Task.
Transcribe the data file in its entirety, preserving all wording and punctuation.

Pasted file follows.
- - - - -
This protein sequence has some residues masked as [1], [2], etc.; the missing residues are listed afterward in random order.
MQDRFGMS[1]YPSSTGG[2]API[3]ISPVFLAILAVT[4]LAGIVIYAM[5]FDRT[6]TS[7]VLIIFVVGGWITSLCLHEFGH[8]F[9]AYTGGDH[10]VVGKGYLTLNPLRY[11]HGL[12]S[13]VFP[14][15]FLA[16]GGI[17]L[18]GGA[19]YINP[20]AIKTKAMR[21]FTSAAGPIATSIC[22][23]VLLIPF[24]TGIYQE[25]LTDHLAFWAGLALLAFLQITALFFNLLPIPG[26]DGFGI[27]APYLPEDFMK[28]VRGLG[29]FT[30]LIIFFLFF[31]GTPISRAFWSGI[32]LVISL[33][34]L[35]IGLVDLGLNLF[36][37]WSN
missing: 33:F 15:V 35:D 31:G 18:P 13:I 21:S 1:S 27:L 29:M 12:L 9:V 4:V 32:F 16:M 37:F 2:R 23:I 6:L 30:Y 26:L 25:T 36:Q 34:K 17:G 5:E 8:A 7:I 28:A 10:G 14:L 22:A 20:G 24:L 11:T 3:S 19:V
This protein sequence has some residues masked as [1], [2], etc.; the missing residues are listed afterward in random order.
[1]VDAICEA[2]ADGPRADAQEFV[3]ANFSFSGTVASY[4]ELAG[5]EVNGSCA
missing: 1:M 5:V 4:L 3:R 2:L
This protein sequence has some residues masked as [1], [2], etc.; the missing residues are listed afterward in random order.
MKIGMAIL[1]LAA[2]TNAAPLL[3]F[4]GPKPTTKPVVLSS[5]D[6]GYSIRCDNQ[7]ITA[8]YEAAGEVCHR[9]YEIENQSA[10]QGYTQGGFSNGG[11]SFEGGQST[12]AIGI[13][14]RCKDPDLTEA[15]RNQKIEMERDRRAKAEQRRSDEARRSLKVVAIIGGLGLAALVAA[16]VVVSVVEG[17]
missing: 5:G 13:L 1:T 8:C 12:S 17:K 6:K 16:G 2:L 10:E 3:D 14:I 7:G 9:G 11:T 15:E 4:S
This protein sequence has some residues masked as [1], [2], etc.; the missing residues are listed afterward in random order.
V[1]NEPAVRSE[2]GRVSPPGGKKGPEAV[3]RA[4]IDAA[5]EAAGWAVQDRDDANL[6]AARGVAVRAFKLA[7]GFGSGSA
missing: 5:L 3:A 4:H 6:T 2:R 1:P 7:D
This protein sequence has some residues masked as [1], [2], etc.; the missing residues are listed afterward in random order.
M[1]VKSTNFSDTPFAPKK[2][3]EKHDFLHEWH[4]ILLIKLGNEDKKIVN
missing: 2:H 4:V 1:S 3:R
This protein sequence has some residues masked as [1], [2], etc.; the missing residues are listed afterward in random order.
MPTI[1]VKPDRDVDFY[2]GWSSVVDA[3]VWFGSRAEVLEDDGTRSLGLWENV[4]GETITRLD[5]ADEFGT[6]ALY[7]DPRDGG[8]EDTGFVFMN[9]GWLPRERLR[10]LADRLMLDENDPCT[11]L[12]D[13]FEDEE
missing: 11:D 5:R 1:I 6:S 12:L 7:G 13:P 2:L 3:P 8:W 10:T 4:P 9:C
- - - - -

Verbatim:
This protein sequence has some residues masked as [1], [2], etc.; the missing residues are listed afterward in random order.
MQDRFGMS[1]YPSSTGG[2]API[3]ISPVFLAILAVT[4]LAGIVIYAM[5]FDRT[6]TS[7]VLIIFVVGGWITSLCLHEFGH[8]F[9]AYTGGDH[10]VVGKGYLTLNPLRY[11]HGL[12]S[13]VFP[14][15]FLA[16]GGI[17]L[18]GGA[19]YINP[20]AIKTKAMR[21]FTSAAGPIATSIC[22][23]VLLIPF[24]TGIYQE[25]LTDHLAFWAGLALLAFLQITALFFNLLPIPG[26]DGFGI[27]APYLPEDFMK[28]VRGLG[29]FT[30]LIIFFLFF[31]GTPISRAFWSGI[32]LVISL[33][34]L[35]IGLVDLGLNLF[36][37]WSN
missing: 33:F 15:V 35:D 31:G 18:P 13:I 21:S 1:S 27:L 29:M 12:L 9:V 4:V 32:F 16:M 37:F 2:R 23:I 6:L 30:Y 26:L 25:T 36:Q 34:K 17:G 5:E 8:A 7:I 28:A 10:G 14:L 22:A 20:G 24:L 11:T 3:S 19:V
This protein sequence has some residues masked as [1], [2], etc.; the missing residues are listed afterward in random order.
[1]VDAICEA[2]ADGPRADAQEFV[3]ANFSFSGTVASY[4]ELAG[5]EVNGSCA
missing: 1:M 5:V 4:L 3:R 2:L
This protein sequence has some residues masked as [1], [2], etc.; the missing residues are listed afterward in random order.
MKIGMAIL[1]LAA[2]TNAAPLL[3]F[4]GPKPTTKPVVLSS[5]D[6]GYSIRCDNQ[7]ITA[8]YEAAGEVCHR[9]YEIENQSA[10]QGYTQGGFSNGG[11]SFEGGQST[12]AIGI[13][14]RCKDPDLTEA[15]RNQKIEMERDRRAKAEQRRSDEARRSLKVVAIIGGLGLAALVAA[16]VVVSVVEG[17]
missing: 5:G 13:L 1:T 8:C 12:S 17:K 6:K 16:G 2:L 10:E 3:D 14:I 7:G 9:G 11:T 15:E 4:S
This protein sequence has some residues masked as [1], [2], etc.; the missing residues are listed afterward in random order.
V[1]NEPAVRSE[2]GRVSPPGGKKGPEAV[3]RA[4]IDAA[5]EAAGWAVQDRDDANL[6]AARGVAVRAFKLA[7]GFGSGSA
missing: 5:L 3:A 4:H 6:T 2:R 1:P 7:D
This protein sequence has some residues masked as [1], [2], etc.; the missing residues are listed afterward in random order.
M[1]VKSTNFSDTPFAPKK[2][3]EKHDFLHEWH[4]ILLIKLGNEDKKIVN
missing: 2:H 4:V 1:S 3:R
This protein sequence has some residues masked as [1], [2], etc.; the missing residues are listed afterward in random order.
MPTI[1]VKPDRDVDFY[2]GWSSVVDA[3]VWFGSRAEVLEDDGTRSLGLWENV[4]GETITRLD[5]ADEFGT[6]ALY[7]DPRDGG[8]EDTGFVFMN[9]GWLPRERLR[10]LADRLMLDENDPCT[11]L[12]D[13]FEDEE
missing: 11:D 5:R 1:I 6:S 12:L 7:G 13:P 2:L 3:P 8:W 10:T 4:P 9:C